09.30.2016
By Terry Flanagan

Wall Street Will Ride for Autism Research on Oct. 8

The weather will be crummy this weekend, but the extended forecast for White Plains, New York on Saturday, October 8 calls for mostly sunny skies and a pleasant high temperature of 69 degrees.

That’s good news for participants and supporters of Wall Street Rides for Autism Research, which holds its annual event that day to benefit the Autism Science Foundation.

Bryan Harkins, co-founder of Wall Street Rides FAR, notes that there’s still time to sign up for the event, which will have rides for multiple levels of biking proficiency: 4 miles, 20 miles, 30 miles, and 62 miles.

Harkins sees hope for the future of autism research amid the exponential increase in the number of individuals diagnosed with this disorder. The second-annual Wall Street Rides FAR, which will take place 25 miles from New York City in Westchester County, is not your typical fundraiser. When else will you get the chance to see some of Wall Street’s finest in biking spandex rather than suits? “You’re going to have a lot of fun,” said Harkins, whose day job is head of U.S. markets at Bats Global Markets, a leading exchange operator. “It’s going to be a fitness challenge but its also going to be a lot of networking.”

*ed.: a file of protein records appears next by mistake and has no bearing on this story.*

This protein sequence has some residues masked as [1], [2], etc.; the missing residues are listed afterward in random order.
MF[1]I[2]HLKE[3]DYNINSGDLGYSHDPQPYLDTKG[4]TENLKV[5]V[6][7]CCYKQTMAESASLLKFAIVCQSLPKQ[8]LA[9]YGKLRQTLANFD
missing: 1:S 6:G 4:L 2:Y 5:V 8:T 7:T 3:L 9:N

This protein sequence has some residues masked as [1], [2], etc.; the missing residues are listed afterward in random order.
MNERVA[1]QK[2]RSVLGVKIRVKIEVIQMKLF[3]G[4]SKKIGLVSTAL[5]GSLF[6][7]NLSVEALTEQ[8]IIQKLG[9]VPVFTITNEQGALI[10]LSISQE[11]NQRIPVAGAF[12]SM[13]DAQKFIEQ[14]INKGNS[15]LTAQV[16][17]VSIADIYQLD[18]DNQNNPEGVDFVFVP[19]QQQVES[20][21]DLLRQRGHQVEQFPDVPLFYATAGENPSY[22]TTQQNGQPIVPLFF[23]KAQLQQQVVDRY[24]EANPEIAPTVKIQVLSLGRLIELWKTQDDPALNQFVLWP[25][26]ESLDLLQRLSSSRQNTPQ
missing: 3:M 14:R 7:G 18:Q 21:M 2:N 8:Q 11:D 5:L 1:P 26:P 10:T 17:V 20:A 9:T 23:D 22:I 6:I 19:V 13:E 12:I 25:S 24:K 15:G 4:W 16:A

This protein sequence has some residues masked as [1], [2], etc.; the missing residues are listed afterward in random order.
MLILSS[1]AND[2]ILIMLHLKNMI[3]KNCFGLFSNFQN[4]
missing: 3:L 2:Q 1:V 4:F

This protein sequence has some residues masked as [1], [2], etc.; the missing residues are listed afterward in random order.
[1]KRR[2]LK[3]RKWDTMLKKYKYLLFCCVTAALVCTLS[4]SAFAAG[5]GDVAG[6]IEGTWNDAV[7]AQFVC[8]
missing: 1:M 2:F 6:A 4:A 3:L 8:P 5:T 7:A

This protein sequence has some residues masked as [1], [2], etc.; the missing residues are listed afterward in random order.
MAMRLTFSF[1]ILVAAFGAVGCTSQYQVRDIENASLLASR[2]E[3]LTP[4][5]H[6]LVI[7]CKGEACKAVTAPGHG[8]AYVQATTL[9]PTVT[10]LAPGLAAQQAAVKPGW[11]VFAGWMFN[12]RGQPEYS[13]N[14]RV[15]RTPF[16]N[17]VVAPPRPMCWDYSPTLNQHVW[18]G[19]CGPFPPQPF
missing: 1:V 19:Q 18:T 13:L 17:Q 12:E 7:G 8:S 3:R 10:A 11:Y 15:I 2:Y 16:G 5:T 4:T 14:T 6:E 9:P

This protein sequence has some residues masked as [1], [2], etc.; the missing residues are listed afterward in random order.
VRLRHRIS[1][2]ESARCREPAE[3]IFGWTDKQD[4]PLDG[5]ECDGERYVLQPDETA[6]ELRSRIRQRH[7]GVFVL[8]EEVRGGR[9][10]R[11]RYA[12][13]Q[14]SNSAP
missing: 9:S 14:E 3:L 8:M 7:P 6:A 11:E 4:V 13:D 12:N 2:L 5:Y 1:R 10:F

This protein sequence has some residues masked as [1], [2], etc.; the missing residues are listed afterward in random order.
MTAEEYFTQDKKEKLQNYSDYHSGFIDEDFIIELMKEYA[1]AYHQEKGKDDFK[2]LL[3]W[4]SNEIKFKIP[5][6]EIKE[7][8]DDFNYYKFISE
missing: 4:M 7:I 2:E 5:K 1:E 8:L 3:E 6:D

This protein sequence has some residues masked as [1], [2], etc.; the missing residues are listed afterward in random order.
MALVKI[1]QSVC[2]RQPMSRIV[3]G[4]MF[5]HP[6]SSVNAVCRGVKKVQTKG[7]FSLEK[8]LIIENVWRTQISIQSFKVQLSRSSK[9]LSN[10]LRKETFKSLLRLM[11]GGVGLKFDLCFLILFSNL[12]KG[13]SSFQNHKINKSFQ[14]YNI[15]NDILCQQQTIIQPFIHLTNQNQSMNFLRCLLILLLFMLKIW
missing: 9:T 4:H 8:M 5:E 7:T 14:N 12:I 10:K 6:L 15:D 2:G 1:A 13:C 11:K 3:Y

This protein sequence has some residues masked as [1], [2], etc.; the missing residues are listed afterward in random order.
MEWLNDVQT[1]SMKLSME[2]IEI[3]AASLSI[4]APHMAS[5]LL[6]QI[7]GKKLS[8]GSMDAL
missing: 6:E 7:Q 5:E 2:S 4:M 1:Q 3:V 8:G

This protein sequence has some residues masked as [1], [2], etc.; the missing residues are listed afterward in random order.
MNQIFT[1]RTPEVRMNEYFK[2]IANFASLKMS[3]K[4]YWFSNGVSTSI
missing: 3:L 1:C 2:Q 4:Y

Regarding the event’s objectives, Bryan said, “First and foremost, to raise awareness for a growing societal concern: the unprecedented rise of autism. Right now the latest research shows that 1 out of every 68 kids in the U.S. are now diagnosed somewhere on the spectrum, and it has been getting worse. It’s our belief that hopes for autism and finding a cause really lies in scientific research.”

This bike ride will bring people together in a fun and meaningful way. “I want to raise awareness at this event and I want people to have fun so they come back every year,” Harkins said. All proceeds will go to the Autism Science Foundation, a nonprofit that provides funding and various services to scientists and institutions who conduct and facilitate autism research.

Bryan noted that there are ways to participate beyond serious pedaling, including donating or volunteering. “This is a family-friendly event where there are distances of 62 miles down to four and eight miles.”

Everyone knows someone who is affected by autism. “People in my extended family are affected by this. There’s a full scale — some are a lot more social and some folks need full time help their entire lives. And I’ve seen not only the effect it has on children, but also the families that dedicate their lives to providing better care.”

<

Related articles